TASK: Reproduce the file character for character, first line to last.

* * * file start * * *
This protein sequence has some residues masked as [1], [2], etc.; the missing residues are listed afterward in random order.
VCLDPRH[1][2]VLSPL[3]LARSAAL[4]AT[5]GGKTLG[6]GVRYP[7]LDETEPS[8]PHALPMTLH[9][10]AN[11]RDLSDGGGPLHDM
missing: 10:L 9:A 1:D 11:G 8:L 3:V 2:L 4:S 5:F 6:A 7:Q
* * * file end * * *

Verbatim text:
This protein sequence has some residues masked as [1], [2], etc.; the missing residues are listed afterward in random order.
VCLDPRH[1][2]VLSPL[3]LARSAAL[4]AT[5]GGKTLG[6]GVRYP[7]LDETEPS[8]PHALPMTLH[9][10]AN[11]RDLSDGGGPLHDM
missing: 10:L 9:A 1:D 11:G 8:L 3:V 2:L 4:S 5:F 6:A 7:Q